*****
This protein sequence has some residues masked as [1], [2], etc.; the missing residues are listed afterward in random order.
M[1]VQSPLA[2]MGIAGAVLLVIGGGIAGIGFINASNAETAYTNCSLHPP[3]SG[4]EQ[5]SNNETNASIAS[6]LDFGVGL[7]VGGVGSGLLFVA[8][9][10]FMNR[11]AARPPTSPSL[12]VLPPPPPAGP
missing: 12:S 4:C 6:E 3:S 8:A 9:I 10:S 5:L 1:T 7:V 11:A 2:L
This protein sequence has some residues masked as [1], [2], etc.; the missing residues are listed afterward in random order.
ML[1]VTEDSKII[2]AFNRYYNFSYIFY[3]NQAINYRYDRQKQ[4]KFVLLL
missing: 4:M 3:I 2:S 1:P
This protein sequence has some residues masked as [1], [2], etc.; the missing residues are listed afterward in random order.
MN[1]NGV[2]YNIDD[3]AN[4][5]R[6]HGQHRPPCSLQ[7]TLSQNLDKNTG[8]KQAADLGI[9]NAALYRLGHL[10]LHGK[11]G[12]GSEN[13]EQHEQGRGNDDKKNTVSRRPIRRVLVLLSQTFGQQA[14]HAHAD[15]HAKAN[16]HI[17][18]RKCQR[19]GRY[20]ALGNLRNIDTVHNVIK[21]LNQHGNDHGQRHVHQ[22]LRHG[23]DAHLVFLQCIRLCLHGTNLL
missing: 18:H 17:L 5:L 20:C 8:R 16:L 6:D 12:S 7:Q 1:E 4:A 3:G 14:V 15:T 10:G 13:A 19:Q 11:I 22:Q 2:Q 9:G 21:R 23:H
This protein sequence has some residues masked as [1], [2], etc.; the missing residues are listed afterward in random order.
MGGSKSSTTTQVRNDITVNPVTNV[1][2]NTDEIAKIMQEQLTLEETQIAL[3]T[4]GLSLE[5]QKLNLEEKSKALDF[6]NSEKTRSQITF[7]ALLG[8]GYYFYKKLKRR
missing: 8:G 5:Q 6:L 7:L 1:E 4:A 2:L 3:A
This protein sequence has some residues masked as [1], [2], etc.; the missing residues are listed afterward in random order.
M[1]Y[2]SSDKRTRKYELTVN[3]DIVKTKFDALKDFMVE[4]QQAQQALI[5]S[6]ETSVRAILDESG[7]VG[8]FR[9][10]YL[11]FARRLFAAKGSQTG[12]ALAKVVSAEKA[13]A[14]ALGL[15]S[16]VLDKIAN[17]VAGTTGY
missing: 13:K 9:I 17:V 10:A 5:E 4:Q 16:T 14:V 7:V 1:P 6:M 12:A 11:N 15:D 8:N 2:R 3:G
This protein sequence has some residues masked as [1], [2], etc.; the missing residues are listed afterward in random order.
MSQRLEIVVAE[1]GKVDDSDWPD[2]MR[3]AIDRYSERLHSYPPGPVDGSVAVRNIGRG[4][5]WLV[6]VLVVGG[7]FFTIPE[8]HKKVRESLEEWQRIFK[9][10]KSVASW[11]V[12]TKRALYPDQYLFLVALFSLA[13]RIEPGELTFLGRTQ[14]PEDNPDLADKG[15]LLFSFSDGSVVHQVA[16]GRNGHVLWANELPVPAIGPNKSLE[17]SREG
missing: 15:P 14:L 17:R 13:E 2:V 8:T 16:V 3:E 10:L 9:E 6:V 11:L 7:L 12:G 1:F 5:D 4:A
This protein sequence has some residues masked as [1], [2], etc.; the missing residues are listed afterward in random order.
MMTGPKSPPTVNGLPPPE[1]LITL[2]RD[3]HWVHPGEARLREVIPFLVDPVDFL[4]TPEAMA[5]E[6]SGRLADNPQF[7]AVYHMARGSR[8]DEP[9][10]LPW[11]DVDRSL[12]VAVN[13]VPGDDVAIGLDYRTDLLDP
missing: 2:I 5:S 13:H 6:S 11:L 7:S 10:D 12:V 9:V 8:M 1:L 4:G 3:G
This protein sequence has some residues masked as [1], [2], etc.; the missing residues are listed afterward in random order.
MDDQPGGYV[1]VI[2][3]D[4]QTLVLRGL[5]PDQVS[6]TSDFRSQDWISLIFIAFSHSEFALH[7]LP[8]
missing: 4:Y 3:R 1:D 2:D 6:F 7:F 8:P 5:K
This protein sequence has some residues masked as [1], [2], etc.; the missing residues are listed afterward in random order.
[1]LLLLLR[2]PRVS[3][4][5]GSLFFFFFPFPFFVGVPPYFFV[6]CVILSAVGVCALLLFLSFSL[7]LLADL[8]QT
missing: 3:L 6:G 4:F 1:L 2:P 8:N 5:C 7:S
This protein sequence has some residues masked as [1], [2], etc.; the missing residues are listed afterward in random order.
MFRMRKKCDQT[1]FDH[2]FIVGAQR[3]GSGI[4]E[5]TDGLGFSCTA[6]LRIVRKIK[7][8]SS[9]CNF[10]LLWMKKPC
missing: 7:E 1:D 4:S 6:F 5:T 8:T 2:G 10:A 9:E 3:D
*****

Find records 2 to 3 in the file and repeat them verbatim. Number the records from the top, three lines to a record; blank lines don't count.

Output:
This protein sequence has some residues masked as [1], [2], etc.; the missing residues are listed afterward in random order.
ML[1]VTEDSKII[2]AFNRYYNFSYIFY[3]NQAINYRYDRQKQ[4]KFVLLL
missing: 4:M 3:I 2:S 1:P
This protein sequence has some residues masked as [1], [2], etc.; the missing residues are listed afterward in random order.
MN[1]NGV[2]YNIDD[3]AN[4][5]R[6]HGQHRPPCSLQ[7]TLSQNLDKNTG[8]KQAADLGI[9]NAALYRLGHL[10]LHGK[11]G[12]GSEN[13]EQHEQGRGNDDKKNTVSRRPIRRVLVLLSQTFGQQA[14]HAHAD[15]HAKAN[16]HI[17][18]RKCQR[19]GRY[20]ALGNLRNIDTVHNVIK[21]LNQHGNDHGQRHVHQ[22]LRHG[23]DAHLVFLQCIRLCLHGTNLL
missing: 18:H 17:L 5:L 20:C 8:R 16:L 6:D 12:S 7:Q 1:E 4:A 3:G 14:V 15:T 10:G 13:A 19:Q 11:I 22:Q 2:Q 9:G 21:R 23:H